An adorable video of little girl reeling in a fish can teach us all a lesson.

"Keep reeling, Avery!"

Little Avery went fishing with her dad.

She was using her trusty pink Barbie fishing rod, as you do, when she hooked a fish. Her dad decided to record the experience, and he uploaded the video to YouTube.


Clips via Ram Mehta/YouTube.

For two minutes and 27 delightful seconds, Avery and her dad laugh and celebrate, as she works so hard to reel in the fish.

She tells him she needs help, but instead of taking control of the rod, he tells her to keep at it.

Avery is having so much fun as her little hand spins 'round and 'round on that reel — and so is her dad. He asks her a few times if she's still got the fish and he keeps encouraging her.

So. Much. Joy.

And then the moment finally comes — the fish approaches the surface of the water.

Her dad helps her lift it into the boat, exclaiming it's 20 inches long.

High-fives all around for a job well done!

There's an awesome lesson in here for parents and for folks who spend time with kids.

Besides being a great bonding experience, what struck me was the way Avery's dad encouraged her. And instead of giving her too many directions, he laughs right along with her infectious giggles and lets her delight in the experience.

There was no, "Do it this way!" or "Yes, I'll help you!"

Nope. He told her that she could do it, reminded her to keep reeling, and relished in the experience with her.

There's a lot of joy in the small moments if we take them for what they are.

Watch Avery catch her fish and soak up her giggles.

More
Photo by Annie Bolin on Unsplash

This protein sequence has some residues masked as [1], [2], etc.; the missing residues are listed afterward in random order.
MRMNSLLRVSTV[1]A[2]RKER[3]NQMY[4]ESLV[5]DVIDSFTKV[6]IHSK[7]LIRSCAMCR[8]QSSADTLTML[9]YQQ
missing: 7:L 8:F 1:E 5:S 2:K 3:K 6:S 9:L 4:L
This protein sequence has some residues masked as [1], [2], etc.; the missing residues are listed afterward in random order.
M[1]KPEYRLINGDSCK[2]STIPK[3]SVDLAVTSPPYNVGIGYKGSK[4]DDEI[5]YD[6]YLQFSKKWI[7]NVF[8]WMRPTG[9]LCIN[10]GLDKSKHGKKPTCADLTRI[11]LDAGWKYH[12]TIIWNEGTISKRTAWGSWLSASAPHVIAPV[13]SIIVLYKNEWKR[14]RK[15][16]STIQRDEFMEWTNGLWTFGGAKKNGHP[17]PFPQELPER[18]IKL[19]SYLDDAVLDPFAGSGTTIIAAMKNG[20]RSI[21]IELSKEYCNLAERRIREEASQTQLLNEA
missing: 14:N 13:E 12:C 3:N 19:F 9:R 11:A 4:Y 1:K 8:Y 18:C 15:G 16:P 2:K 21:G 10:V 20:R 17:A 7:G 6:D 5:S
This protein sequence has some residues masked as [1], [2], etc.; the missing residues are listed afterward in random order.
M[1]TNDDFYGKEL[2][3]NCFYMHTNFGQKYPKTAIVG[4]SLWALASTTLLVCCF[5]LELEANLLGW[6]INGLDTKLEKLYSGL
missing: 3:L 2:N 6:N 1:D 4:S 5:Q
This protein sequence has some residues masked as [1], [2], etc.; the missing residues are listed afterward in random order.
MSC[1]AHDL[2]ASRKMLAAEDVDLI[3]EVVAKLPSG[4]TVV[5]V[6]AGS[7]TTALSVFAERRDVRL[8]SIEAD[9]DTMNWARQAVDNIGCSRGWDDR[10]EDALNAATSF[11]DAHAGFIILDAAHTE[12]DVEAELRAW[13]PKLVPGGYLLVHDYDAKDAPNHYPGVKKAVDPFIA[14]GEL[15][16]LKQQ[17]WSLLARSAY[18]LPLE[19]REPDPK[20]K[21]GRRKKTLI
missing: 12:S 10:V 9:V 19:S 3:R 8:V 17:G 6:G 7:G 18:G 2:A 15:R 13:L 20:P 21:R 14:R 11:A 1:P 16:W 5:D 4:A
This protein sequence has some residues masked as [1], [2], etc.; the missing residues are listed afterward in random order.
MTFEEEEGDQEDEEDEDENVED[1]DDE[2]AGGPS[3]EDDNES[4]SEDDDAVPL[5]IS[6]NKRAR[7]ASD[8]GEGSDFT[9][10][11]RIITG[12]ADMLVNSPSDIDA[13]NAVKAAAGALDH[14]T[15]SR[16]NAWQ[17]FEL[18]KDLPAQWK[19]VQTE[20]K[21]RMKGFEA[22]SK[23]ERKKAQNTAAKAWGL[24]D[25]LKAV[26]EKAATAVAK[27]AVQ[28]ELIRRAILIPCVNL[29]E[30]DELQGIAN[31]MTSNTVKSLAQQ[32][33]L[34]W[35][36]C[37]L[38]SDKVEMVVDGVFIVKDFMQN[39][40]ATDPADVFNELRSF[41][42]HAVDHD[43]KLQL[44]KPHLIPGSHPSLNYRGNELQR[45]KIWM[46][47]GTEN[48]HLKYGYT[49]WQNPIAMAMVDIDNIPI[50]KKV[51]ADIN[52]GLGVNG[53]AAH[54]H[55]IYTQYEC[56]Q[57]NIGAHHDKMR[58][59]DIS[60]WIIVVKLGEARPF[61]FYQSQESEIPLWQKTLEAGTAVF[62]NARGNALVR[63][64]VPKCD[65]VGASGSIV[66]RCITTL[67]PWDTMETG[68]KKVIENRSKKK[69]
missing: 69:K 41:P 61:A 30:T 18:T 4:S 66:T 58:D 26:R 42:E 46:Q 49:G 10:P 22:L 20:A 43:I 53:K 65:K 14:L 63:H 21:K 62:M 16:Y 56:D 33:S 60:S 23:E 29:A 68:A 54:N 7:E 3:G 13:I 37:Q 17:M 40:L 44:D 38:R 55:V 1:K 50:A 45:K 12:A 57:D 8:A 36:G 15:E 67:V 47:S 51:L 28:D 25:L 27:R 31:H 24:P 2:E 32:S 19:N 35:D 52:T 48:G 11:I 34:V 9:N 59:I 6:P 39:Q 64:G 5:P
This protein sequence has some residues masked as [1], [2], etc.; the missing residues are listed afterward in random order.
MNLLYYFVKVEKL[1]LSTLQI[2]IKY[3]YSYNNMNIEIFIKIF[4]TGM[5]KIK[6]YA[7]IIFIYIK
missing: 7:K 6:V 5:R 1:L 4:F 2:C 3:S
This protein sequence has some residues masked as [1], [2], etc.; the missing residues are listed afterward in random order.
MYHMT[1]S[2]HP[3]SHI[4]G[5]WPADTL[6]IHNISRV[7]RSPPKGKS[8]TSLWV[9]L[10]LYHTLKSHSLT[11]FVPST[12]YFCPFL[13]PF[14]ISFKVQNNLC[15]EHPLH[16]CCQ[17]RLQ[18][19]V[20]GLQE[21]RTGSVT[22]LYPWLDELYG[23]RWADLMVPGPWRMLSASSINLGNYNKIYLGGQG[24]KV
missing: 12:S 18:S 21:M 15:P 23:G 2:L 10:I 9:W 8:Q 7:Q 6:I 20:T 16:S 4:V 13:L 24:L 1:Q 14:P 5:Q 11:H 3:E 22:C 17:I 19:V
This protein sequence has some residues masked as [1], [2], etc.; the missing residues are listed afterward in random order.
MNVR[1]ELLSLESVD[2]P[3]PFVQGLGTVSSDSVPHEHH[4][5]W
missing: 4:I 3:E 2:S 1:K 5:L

Recent tragic mass shootings in El Paso and Dayton have sparked a lot of conversation and action on the state level over the issue of gun control. But none may be as encouraging as the most recent one, in which 145 CEOs signed a letter urging the U.S. Senate to take action at their level.

Keep Reading Show less
popular

A new Harriet Tubman statue sculpted by Emmy and Academy award-winner Wesley Wofford has been revealed, and its symbolism is moving to say the least.

Harriet Tubman was the best known "conductor" on the Underground Railroad, a network of safe houses that helped thousands of enslaved black Americans make their way to freedom in the north in the early-to-mid 1800s. Tubman herself escaped slavery in 1849, then kept returning to the Underground Railroad, risking her life to help lead others to freedom. She worked as a spy for the Union Army during the Civil War, and after the war dedicated her life to helping formerly enslaved people try to escape poverty.

Keep Reading Show less
Heroes

There's something delicious and addicting about those trendy recipe videos circulating online. You've seen them before: the quick and beautiful play-by-plays of mouthwatering dishes you wish you were eating at this very moment.

The recipes seem so simple and magical and get you thinking, "Maybe I can make that five-cheese bacon lasagna tonight." And before you know it, you're at the store loading up on Colby-Monterey Jack (or is that just me?).

For some families, though, the ingredients and final product look a little different. As part of Hunger Action Month, the hunger-relief organization Feeding America is using our obsession with cooking videos to highlight the reality many food-insecure families face when they sit down for dinner: hunger, and no food in sight.

By putting a twist on the bite-sized food videos all over the internet, they hope to raise awareness that hunger is an unacceptable reality for too many families.

Keep Reading Show less
Family
True
Gates Foundation: The Story of Food
via Kenneth Goldsmith / Twitter

The Hillary Clinton email scandal was a major right-wing talking point during the 2016 election that aimed to create an air of suspicion around the candidate.

The media played right into it turning Clinton — one of the most qualified candidates to ever run for the office — appear just as unworthy of the presidency as Trump, a vulgar, politically-inexperienced pathological liar.

The controversy surrounded Clinton's use of a private email account in which over 30,000 emails were sent during her time as Secretary of State from 2009 to 2013. An FBI interrogation found there were 110 confidential emails sent from her private account.

Clinton was never criminally charged, however FBI director James Comey said she was "extremely careless."

Keep Reading Show less
Democracy